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United Kingdom: Crowns on Flags

Last modified: 2011-12-23 by rob raeside
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Names used to describe British crowns

The names used to describe British Crowns can be arranged into four categories:
Actual Crowns.
Representations of Actual Crowns.
Symbolic Representations of Crowns.
Abstract Crown.

Actual Crowns.
1. St Edward's Crown. Used to crown the Monarch at the Coronation Service.
2. Imperial State Crown. The working crown. Worn by the Monarch after the Coronation Service and for the Opening of Parliament.
3. Scottish Crown. Part of the Scottish Regalia.
4. Queen Victoria's Small Diamond Crown. Crown made for Queen Victoria in 1870.
5. Crown of India. Worn by King George V at the Delhi Durbar in 1911.

Representations of Actual Crowns.
1. St Edward's. The usual representation of the crown since 1952. Some Victorian representations of crowns are also obviously St Edward's Crown.
2. Scottish. Used, since 1952, where the Scottish Crown is more appropriate than the English St Edward's Crown.
3. Queen Victoria's Small Diamond Crown. Used on crowned effigies of Victoria, on coins and medals, after her Silver Jubilee in 1887.

Symbolic Representations of Crowns.
1. Various Victorian Crowns which are not identifiable as St Edward's Crowns, described by King Edward VII as, "Foreign Continental Crowns" and "different deviations of the British Crown".
2. Tudor Crown. The standard pattern representational crown with raised arches, used between 1901 and 1952. Introduced by King Edward VII who described it as - "the Tudor, 'Henry VII' Crown, chosen and always used by Queen Victoria personally". This was, presumably, a reference to Queen Victoria's Small Diamond Crown, which in shape, is similar to the Tudor Crown.

Abstract Crown. The Imperial Crown. (Not the Imperial State Crown).
Correctly used, the term "Imperial" can be applied to any crown, actual or representational, between 1547 and 1952. In 1952 some terms, that had been in used in Proclamations of Accession since 1820, were changed. The first draft included,
"... the Imperial Crown of Great Britain Ireland and all other His late Majesty's Dominions is surely and rightfully come to the High and Mighty Princess Elizabeth Alexandra Mary our only lawful and rightful Liege Lady Elizabeth the Second by the Grace of God of Great Britain, Ireland and the British Dominions beyond the Seas Queen, ...".
But in the final draft it had been changed to;
"... the Crown is surely and rightfully come to the High and Mighty Princess Elizabeth Alexandra Mary Queen of this Realm and of all other Her Realms and Territories and Head of the Commonwealth, ..."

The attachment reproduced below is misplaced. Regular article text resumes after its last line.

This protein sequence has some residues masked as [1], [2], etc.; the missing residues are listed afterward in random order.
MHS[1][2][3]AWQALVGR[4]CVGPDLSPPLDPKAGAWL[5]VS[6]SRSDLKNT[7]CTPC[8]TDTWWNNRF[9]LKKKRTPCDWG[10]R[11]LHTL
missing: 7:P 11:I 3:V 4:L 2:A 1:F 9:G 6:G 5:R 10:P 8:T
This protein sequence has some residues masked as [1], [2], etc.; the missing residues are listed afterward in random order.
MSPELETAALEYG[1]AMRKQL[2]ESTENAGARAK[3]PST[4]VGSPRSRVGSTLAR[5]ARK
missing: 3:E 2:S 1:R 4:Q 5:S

Clearly some changes to the wording had to be made, but "Imperial Crown" could have been retained. On 9th February 1952, Sir Norman Brook, Secretary to the Cabinet, wrote, "I see now that it was unnecessary and perhaps mistaken to avoid references to 'Imperial Crown'."  "Imperial" was a reference to "sovereignty", not "empire", and was first used by King Henry VIII in an Act Forbidding Appeals to Rome; "... manifestly declare and express that this Realm of England is an empire and so hath been accepted in the world .." In his Commentaries, Blackstone wrote; "The meaning of the legislature when it uses the terms of Empire and Imperial and applies them to the Realm and Crown of England is only to assert that our King is equally Sovereign and independent within these his dominions as any Emperor is in his Empire; and owes no kind of subjection to any other potentate on earth."
David Prothero, 19 April 2005

State or Victorian Crown

[State crown] by Jarig Bakker, from the illustration of the Royal Mail pennant in Flags at Sea

See also:

Tudor Crown

[Imperial or Tudor crown] by y T.F. Mills

St. Edward's Crown

[St Edward's crown] by T.F. Mills

I am posting drawings of the imperial or Tudor crown (1902-1953) and the St Edward's crown (1953-present). As was noted above, the Victorian crowns were not very well regulated and there are numerous variations. But the Tudor and St. Edward's crowns are very well regulated. There was a transition period of up to five years (1953-58) for the adoption of the St. Edward's crown in many institutions, and there were, of course, exceptions where it was never updated.
T.F. Mills, 24 February 1999

See also:

Other crowns used on flags

Scottish Crown

[Scottish crown] by Clay Moss

The Scottish Crown looks like an imperial crown, but there are no pearls on the arches, instead there are two curlicues on each arms. In addition there is a pearl on a gold mounting on the velvet cap in each quarter (so you can see two of them). This is the official state crown for Scotland and would replace the St Edward's crown on any peculiarly Scottish flag, or flag created under the authority of the Scottish Executive, such as the Scottish Fisheries, or a Scottish constabulary.